GIMPY, COME ON DOWN!
Introducing the Yule Lads, with common names and descriptions, in order of arrival to visit Iceland’s children starting on December 12:
Stekkjarstaur or “Gimpy” – Has a wooden leg. Bothers sheep in the farms of Iceland.
Giljagaur or “Gully Imp” – Hides in gullies waiting for a chance to enter cow shed to steal milk.
Stúfur or “Itty Bitty” – The shortest one known for stealing food from frying pans.
Þvörusleikir or “Pot-licker” – This guy is extremely thin from malnutrition, so he licks spoons.
Pottasleikir or “Pot-scraper” – Steals leftovers from pots.
Askasleikir or “Bowl-licker” – Hides under beds and waits for someone to put down their askur (dish) to steal.
Hurðaskellir or “Door slammer” – Likes to slam doors especially at night to wake people.
Skyrgámur or “Skyr -gobbler” – Has an affinity for skyr (like yogurt)
Bjúgnakrækir or “Sausage Stealer” – Hides in the rafters and steals sausages as they are being smoked.
Gluggagægir or “Window-peeker” – A snoop looking for things to steal.
GáttaÞefur or “Doorway Sniffer” – He has an extremely large nose which has an acute sense of smell for a special bread.
Ketkrókur or “Meat Hook” – Simply uses a hook to steal meat.
Kertasníkir or “Candle beggar” – Follows children to steal their candles, which used to be edible.
NAUGHTY OR NICE?
Thankfully, they are now more playful than their parents, and more like elves who like food and play tricks on people. The tradition is for the children to leave their shoes in their window sills at night. Then the lads leave small presents such as candy for them every night in their shoes. For example, if the child had been naughty, he may wake to find rotten potatoes in his shoes, or a note telling him to behave.
IT’S ALMOST HERE
The next celebrated event is Saint Thorlac’s Mass, named after Iceland’s patron saint, Thorlac Thorhallisson. He died on December 23, on Þorláksmessa. The custom is for families to prepare a simple meal to relax and enjoy. Often, families will decorate their Christmas trees on this day, too. Before settling at home for Christmas, the family may finish some last minute shopping or meet some friends as their final outings.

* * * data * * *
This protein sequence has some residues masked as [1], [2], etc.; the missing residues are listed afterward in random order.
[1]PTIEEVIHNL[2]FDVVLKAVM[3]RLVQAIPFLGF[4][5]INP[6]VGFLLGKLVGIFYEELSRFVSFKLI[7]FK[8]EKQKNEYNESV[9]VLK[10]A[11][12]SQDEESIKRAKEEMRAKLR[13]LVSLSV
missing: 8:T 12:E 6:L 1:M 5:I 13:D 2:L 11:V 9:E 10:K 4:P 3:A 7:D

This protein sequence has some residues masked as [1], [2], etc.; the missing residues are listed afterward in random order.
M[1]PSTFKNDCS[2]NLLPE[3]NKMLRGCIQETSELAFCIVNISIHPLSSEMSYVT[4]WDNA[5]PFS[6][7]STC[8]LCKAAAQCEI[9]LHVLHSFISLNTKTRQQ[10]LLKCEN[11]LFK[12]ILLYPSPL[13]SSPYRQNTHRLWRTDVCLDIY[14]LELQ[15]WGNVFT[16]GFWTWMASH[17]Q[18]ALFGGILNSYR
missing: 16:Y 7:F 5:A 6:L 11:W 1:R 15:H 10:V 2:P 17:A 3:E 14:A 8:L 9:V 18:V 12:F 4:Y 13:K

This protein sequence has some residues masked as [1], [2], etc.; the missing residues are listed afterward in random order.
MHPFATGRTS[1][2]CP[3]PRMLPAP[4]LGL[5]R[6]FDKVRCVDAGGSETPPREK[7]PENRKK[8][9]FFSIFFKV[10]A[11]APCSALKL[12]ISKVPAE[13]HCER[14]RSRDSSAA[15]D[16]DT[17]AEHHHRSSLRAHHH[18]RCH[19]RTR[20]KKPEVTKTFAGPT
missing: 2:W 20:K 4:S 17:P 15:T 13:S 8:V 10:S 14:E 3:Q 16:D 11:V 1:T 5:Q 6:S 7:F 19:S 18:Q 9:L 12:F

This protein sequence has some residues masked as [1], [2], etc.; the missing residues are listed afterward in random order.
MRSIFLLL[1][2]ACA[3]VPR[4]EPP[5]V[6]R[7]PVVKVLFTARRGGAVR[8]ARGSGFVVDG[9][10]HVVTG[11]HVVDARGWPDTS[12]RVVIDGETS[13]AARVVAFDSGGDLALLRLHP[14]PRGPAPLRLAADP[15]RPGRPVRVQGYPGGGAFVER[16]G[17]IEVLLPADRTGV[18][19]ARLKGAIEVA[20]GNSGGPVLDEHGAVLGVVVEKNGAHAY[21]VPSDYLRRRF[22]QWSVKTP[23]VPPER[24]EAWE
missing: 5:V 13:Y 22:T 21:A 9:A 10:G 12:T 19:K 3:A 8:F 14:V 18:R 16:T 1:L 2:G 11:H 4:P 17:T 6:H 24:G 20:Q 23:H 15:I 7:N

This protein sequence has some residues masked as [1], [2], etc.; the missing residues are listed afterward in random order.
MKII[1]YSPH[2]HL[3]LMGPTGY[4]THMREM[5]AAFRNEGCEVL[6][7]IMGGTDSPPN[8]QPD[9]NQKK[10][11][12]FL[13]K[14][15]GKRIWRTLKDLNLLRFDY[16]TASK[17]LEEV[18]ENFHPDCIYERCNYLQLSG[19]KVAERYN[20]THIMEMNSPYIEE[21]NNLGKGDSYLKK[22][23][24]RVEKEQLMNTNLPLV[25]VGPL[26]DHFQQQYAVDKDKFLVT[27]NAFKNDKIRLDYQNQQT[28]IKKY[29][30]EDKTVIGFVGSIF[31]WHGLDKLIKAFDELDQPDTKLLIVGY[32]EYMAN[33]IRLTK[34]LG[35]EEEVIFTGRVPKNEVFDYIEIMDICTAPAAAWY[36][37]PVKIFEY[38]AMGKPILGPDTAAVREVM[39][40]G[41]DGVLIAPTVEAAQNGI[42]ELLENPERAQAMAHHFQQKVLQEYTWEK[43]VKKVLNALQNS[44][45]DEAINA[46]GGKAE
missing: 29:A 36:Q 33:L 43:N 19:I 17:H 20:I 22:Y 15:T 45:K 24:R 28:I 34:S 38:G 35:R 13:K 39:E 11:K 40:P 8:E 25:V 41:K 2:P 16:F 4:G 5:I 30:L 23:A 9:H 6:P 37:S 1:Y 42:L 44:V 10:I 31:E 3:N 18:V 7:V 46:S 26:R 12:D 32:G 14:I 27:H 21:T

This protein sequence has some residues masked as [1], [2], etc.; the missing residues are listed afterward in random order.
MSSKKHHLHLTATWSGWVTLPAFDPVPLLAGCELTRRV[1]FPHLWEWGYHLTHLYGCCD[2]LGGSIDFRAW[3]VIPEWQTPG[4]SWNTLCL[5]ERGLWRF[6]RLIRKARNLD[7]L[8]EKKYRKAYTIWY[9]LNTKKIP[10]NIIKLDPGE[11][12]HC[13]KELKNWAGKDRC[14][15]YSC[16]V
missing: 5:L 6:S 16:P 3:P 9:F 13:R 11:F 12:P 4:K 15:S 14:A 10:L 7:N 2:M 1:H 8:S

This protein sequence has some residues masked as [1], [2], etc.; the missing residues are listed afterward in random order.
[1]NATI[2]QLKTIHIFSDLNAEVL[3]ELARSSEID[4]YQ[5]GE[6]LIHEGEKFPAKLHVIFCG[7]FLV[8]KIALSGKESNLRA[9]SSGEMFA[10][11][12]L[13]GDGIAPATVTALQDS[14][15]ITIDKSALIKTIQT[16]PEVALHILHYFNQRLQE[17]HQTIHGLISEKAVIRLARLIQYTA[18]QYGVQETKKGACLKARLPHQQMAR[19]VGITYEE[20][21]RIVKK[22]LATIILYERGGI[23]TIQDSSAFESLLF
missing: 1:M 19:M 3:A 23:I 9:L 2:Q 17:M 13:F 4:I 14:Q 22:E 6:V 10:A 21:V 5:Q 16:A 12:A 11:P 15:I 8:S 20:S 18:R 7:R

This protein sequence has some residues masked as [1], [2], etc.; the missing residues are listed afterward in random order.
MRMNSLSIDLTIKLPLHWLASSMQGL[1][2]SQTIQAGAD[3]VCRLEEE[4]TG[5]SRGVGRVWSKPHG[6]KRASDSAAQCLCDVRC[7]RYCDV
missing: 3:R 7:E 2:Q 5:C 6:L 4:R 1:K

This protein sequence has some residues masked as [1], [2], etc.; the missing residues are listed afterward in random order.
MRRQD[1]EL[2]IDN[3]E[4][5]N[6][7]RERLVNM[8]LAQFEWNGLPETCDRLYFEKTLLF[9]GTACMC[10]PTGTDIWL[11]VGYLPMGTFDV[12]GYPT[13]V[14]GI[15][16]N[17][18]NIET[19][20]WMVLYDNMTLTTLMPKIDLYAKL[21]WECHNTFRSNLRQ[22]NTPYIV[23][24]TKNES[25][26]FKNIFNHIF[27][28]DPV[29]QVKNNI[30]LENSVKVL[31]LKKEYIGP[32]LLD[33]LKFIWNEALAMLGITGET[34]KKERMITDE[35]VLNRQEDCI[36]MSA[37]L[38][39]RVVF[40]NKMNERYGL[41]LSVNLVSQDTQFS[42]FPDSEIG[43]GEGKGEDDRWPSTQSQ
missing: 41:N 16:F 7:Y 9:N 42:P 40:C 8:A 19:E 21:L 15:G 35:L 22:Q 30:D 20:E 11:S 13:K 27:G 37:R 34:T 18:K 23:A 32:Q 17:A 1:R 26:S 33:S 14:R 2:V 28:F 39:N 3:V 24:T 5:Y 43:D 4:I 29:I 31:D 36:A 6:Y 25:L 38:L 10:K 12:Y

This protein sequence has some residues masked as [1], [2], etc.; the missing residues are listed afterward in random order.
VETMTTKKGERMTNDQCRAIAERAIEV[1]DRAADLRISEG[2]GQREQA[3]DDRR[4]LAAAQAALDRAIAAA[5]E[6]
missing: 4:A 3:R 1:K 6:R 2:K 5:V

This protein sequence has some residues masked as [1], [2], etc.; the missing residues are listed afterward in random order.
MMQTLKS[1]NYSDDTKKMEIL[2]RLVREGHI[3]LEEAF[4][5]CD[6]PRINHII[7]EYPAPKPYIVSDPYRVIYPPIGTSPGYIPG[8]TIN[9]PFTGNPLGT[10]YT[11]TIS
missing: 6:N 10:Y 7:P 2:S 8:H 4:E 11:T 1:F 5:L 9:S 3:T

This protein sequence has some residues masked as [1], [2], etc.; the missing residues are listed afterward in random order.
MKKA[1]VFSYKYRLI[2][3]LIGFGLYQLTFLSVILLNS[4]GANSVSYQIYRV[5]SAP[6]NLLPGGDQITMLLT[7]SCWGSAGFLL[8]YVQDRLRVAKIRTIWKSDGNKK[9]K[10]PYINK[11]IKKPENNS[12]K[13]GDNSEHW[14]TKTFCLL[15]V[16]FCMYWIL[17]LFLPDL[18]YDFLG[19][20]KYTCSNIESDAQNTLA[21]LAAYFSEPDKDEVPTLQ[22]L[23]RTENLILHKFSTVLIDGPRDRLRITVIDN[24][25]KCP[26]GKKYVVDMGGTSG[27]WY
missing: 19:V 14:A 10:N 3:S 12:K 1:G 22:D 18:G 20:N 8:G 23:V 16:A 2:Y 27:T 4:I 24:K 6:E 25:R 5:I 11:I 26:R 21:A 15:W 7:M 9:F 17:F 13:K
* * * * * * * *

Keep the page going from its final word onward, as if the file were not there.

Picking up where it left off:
Because there were no native evergreen trees, Oslo, Norway gave Iceland their first Christmas tree in 1862. This tradition continues every year for the capital city of Reykjavik – always with a star or crown on top.
Next, Christmas Eve, or Aðfangadagur, is considered the most important day in the Christmas calendar. In fact, they used to stop television programming from 5 to 10 p.m. (but have since relaxed this rule.)
The Christmas meal begins at 6 p.m. After dinner, families exchange and open their gifts. Most people give and receive books and this tradition is called Jólabókaflóð, meaning “Christmas Book Flood.” This cherished custom reflects their love of storytelling and literature. Many receive treats too, like hot cocoa, chocolates, or beer. The evening is spent surrounded by loved ones, everyone reading their new books, sharing stories, and mostly, creating memories. Some go to mass later or meet with friends and neighbors to celebrate.